“Inventorying” your paint shop inventory is one thing. Creating – gridding out – spaces/places for everything is another challenge – and opportunity. Putting and keeping your inventory in its place is a third challenge.
Maintaining your paint shop inventory can be a major challenge. An ongoing one, in fact. Especially, if your budget is constantly in the “cutback” mode.
Take heart, fellow painters! Especially if you’re responsible for paint shop operations. Sooner or later, you will get the support you need to run your shop right. So that it can benefit the organization, and the people it’s meant to serve.
3. Putting and Keeping Everything in Its Place. Keep related items together.
A. Label each can, container, box, package before placing it on a shelf, in a cupboard, etc.
(1) Tape appropriate COLOR CHIP on the lid and front of every can of paint, stain, varnish, etc.
(2) On OPENED containers: Tape a note showing current date, approximate quantity inside; designated area where product/material is used – if any. Example: “10/01/2014, 1/2 gallon, guest rooms 100-200/even numbered”
(3) Tape a PATTERN SWATCH on the top and front panel of every box, package, roll of wallcovering.
—-Tape a note showing current date, approximate quantity, designated area where item is used.
B. Do the same for your custom tinted and ordered products and materials.
4. Maintain a Paint Shop Inventory List.
A. Install a MASTER LIST on your shop computer.
(1) Identify where each category of items is located: General area, cupboard, storage shed, etc.
(2) Remove specific items when you use them up or discard them.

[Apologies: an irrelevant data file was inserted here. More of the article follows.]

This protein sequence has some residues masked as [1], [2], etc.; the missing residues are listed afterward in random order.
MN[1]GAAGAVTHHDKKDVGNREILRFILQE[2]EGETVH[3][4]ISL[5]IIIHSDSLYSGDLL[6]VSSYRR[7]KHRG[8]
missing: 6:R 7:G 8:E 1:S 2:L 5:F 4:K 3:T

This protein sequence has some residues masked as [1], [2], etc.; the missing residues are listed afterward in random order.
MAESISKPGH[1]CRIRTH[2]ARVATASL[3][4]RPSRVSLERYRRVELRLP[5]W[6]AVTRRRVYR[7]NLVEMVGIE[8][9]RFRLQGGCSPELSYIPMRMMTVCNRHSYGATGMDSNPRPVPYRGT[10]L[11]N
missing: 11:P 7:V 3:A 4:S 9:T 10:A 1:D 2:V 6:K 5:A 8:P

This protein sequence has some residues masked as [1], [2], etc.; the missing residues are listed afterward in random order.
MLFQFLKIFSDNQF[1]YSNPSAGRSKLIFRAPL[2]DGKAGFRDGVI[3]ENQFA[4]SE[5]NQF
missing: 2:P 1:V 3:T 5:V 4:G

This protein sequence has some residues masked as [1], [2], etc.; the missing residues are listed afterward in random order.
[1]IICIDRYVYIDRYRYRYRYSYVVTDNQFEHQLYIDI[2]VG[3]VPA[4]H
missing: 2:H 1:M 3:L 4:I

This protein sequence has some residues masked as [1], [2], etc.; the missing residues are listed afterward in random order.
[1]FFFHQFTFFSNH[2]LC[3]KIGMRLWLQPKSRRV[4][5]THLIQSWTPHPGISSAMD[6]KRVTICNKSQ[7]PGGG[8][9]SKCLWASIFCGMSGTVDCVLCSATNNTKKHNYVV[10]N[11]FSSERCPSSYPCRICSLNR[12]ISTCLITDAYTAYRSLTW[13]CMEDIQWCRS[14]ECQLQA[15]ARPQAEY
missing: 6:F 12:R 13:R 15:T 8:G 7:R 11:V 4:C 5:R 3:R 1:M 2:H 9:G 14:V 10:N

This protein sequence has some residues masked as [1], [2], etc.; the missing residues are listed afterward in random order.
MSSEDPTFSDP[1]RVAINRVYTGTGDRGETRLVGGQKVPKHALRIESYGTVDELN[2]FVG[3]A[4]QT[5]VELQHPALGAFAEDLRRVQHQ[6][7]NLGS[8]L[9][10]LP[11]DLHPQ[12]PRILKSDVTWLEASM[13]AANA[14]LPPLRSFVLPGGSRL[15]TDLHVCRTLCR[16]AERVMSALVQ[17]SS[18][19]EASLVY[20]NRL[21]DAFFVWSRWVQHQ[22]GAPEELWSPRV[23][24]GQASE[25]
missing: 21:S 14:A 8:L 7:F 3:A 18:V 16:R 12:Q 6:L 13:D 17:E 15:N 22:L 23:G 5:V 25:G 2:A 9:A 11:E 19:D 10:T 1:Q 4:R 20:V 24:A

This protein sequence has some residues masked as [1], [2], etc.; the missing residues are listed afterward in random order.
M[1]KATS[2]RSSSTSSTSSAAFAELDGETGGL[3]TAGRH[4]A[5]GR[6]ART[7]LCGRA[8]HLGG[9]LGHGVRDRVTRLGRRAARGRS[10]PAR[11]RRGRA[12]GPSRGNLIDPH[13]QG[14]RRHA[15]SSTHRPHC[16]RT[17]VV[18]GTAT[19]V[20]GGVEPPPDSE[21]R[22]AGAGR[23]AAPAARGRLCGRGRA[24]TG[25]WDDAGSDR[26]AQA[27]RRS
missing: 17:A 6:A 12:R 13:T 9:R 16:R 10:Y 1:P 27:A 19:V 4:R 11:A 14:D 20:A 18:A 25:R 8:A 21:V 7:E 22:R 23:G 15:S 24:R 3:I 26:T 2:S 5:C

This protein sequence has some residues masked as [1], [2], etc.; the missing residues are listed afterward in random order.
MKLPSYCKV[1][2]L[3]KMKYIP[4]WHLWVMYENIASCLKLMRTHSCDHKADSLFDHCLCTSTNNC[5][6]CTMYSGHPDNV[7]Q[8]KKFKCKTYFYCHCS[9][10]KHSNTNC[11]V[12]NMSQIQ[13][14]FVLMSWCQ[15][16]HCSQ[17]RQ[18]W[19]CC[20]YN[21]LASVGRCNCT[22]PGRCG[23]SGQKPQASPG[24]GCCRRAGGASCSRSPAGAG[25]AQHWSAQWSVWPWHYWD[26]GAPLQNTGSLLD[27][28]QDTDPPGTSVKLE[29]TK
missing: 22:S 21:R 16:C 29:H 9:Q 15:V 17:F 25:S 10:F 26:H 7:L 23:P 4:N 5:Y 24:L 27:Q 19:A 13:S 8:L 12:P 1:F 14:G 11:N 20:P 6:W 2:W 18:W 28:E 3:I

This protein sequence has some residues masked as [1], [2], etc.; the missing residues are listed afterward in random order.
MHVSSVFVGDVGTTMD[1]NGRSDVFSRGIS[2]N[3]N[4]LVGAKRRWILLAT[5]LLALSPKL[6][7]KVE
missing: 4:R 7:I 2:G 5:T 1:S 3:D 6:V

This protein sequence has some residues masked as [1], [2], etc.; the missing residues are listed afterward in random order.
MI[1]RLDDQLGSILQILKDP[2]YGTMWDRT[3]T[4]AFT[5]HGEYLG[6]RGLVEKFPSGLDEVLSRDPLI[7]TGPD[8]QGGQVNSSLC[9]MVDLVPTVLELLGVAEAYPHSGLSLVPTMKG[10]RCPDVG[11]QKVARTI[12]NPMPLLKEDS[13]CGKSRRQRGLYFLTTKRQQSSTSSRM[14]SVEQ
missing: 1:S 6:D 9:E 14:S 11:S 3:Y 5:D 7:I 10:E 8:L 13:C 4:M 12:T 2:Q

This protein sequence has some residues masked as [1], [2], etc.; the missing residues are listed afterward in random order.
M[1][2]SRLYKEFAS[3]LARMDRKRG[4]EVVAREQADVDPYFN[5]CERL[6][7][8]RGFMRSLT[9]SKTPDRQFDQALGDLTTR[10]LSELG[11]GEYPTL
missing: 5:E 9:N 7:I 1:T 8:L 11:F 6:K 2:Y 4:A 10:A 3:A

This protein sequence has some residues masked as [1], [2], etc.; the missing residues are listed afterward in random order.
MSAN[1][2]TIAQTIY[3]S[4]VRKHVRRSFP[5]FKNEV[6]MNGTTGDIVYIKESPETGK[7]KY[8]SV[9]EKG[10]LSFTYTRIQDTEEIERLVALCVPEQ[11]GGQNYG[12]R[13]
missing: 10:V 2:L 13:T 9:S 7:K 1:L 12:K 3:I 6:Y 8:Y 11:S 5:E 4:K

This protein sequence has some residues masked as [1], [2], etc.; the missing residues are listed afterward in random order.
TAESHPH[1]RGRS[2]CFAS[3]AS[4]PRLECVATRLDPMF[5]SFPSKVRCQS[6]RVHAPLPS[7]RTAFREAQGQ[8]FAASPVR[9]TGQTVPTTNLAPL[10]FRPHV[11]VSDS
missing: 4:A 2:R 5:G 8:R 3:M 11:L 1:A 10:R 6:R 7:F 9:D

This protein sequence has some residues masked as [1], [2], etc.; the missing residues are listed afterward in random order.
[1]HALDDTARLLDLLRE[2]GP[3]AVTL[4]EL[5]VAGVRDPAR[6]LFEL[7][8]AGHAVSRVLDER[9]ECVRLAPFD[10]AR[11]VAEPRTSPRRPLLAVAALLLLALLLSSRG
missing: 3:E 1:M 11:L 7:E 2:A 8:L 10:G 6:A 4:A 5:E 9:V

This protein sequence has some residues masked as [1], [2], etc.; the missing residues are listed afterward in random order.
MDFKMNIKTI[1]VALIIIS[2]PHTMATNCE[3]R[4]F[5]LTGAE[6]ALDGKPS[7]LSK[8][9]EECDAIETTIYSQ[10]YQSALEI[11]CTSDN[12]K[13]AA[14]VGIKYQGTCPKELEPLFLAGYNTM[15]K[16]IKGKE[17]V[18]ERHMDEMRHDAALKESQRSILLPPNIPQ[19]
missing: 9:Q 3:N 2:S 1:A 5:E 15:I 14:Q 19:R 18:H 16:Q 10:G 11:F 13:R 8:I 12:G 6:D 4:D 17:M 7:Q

(3) List new items when they come into the shop. Include items to be used up same day as delivery.
(4) Update your list every month. Know where you stand supply-wise.
B. Print out at least two hard copies of the list. Do this on a quarterly basis, at least.
(1) Put one copy in very conspicuous spot in the Paint Shop.
(2) Give a folder/bound copy to your supervisor.
NOTE: An inventory list can be an immense help at budget time, departmental supplies requisitioning times, for departmental meetings, when someone takes over for you (eg. annual vacation, illness, injury).
SOME SPACE-SAVING TIPS:
TIP 1: Make use of free-standing tool and supply kiosks – for small items.
TIP 2: Clean, empty paint cans and buckets make handy storage containers – eg. small brushes, roller covers, extenders.
TIP 3: Plastic 2-to-4 drawer storage units, on rollers, make great “Good-to-Go” portables for multiple projects/work orders that require similar supplies and tools. Dollar and charity thrift stores can be great places to buy these.
TIP 4: Put “dead” space to work for you. Under shelves, between cupboards, cabinets, on walls, etc.
TIP 5: Is your storage space limited? Place often-used products and materials in their own smaller section, area, cupboard, etc. Then, organize the rest by interior and exterior.
TIP 6: Place little-used products and materials in a nearby, accessible storage area/room. Example: Engineering supply shed. Get your supervisor’s approval beforehand.
Take heart, fellow painters! Especially, if you are responsible for paint shop operations. Better days and better ways are ahead for you. And, your Paint Shop!
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Find a few minutes, and a peaceful place – at work – to just sit and breathe easy. Thanks for visiting “Painting with Bob.”